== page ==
The president and CEO of the Illinois Chamber of Commerce is renewing his call to give up the status quo in Springfield to dig out of the state’s fiscal mess.
Todd Maisch told WJBC’s Scott Laughlin it boils down to the need for the governor and lawmakers to promote economic growth to increase revenue instead of raising taxes.
“We think that’s the wrong approach,” Maisch told WJBC’s Scott Laughlin regarding increasing revenue through higher taxes. “You’ve got to go ahead and spur small- and medium-sized business investment if we’re ever going to get out from this cycle where economic growth trails government spending. It’s just a dead end. You’ve got to break that cycle. It’s painful right now, but you’ve got no choice but to do it.”
No argument at all that we truly need some real growth in our state’s economy.
* But the Civic Federation shows us how many “painful” cuts need to be made immediately (before any long-term “growth” can kick in) if taxes aren’t raised…
If GOMB’s revenue projections and maintenance - level FY2017 expenditures are assumed, a one-year cut of over 26% is necessary to eliminate the FY2018 structural deficit. This would represent a cut of 18.5% from FY2015 spending levels. If implemented across the board, this would mean cutting K - 12 education from $7.4 billion to $5.5 billion in one year. It would also represent a cut of approximately $1.2 billion from FY2015 levels.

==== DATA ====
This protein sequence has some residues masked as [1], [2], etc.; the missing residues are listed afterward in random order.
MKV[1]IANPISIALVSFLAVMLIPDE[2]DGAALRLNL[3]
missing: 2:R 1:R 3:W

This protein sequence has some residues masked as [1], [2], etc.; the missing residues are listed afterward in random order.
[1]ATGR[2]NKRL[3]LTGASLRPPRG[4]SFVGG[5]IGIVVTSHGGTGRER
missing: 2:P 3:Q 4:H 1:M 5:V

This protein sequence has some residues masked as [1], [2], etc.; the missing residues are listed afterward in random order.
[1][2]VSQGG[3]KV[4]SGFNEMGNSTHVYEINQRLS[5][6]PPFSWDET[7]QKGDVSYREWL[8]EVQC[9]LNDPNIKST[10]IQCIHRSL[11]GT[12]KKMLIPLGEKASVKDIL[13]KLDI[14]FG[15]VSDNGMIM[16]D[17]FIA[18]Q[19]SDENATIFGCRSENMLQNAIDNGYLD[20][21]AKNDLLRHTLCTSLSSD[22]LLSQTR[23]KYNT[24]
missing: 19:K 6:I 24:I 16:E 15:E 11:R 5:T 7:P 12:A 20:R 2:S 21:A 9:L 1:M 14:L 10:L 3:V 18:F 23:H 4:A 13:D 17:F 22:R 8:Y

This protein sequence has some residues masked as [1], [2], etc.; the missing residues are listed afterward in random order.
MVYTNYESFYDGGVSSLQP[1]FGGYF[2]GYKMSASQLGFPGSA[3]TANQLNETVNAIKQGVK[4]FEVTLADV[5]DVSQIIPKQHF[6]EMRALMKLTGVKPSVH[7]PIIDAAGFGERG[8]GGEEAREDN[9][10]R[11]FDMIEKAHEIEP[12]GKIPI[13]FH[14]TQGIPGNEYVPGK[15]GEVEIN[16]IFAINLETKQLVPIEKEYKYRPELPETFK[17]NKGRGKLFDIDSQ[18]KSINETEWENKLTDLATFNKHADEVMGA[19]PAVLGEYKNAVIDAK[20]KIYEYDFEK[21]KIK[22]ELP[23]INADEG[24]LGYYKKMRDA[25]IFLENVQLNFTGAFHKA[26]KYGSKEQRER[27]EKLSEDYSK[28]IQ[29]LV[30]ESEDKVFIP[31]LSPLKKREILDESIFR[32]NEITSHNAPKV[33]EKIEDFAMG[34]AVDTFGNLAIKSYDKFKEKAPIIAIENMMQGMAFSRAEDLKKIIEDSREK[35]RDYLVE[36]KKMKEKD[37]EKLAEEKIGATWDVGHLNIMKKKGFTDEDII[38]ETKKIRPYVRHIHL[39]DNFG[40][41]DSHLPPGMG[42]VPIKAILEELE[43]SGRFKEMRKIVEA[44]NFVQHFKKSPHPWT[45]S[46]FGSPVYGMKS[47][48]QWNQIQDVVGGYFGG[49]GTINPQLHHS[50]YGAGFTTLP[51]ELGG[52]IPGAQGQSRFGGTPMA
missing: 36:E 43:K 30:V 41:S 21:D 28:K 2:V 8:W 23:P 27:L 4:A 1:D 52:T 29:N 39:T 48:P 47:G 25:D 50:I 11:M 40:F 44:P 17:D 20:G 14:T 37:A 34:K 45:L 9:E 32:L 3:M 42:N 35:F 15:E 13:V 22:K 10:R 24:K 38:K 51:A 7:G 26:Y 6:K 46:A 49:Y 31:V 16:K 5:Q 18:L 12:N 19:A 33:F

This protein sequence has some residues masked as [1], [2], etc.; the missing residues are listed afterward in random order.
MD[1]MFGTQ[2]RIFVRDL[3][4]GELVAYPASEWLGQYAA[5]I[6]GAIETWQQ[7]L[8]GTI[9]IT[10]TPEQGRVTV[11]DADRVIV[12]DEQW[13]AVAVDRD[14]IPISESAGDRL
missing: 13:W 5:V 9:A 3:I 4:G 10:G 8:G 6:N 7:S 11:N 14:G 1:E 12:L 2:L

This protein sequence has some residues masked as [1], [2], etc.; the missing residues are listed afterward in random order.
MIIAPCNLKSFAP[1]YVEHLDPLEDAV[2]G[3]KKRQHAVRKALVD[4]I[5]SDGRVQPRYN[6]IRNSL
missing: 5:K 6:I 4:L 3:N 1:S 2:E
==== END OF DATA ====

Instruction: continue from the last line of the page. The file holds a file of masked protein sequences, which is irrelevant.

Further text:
Similarly, higher education would experience a cut of $482 million in one year. This would follow two years of underfunding from the FY2015 level that totals $1.4 billion. Finally, human services would also experience a one-year cut of more than $1.5 billion, also following two years of underfunding without full-year budgets.
Some efforts, including debt restructuring and statutory transfer reform, could mitigate these cuts. However, existing consent decrees and further litigation resulting in court-ordered spending would reduce the flexibility of the state to implement cuts in a cost-effective manner. As a result, cuts would have be concentrated in areas with less legal protection.
Even after the severe cuts needed to balance the FY2018 budget, further reductions would be needed to eliminate the backlog of bills. Additional spending cuts of 4.45% per year would eliminate the backlog by FY2022. The cuts total more than a 38% reduction in spending over five years. Cuts of this magnitude would almost certainly result in a decline in the quality of life in Illinois, and would represent a drastic departure from the current understanding of the relationship between the government of Illinois and its people.
Keep in mind that such cuts would undoubtedly force up property taxes and university tuition, which wouldn’t be great for “growth.” All because they can’t agree to raise the income tax rate by a point-and-a-quarter.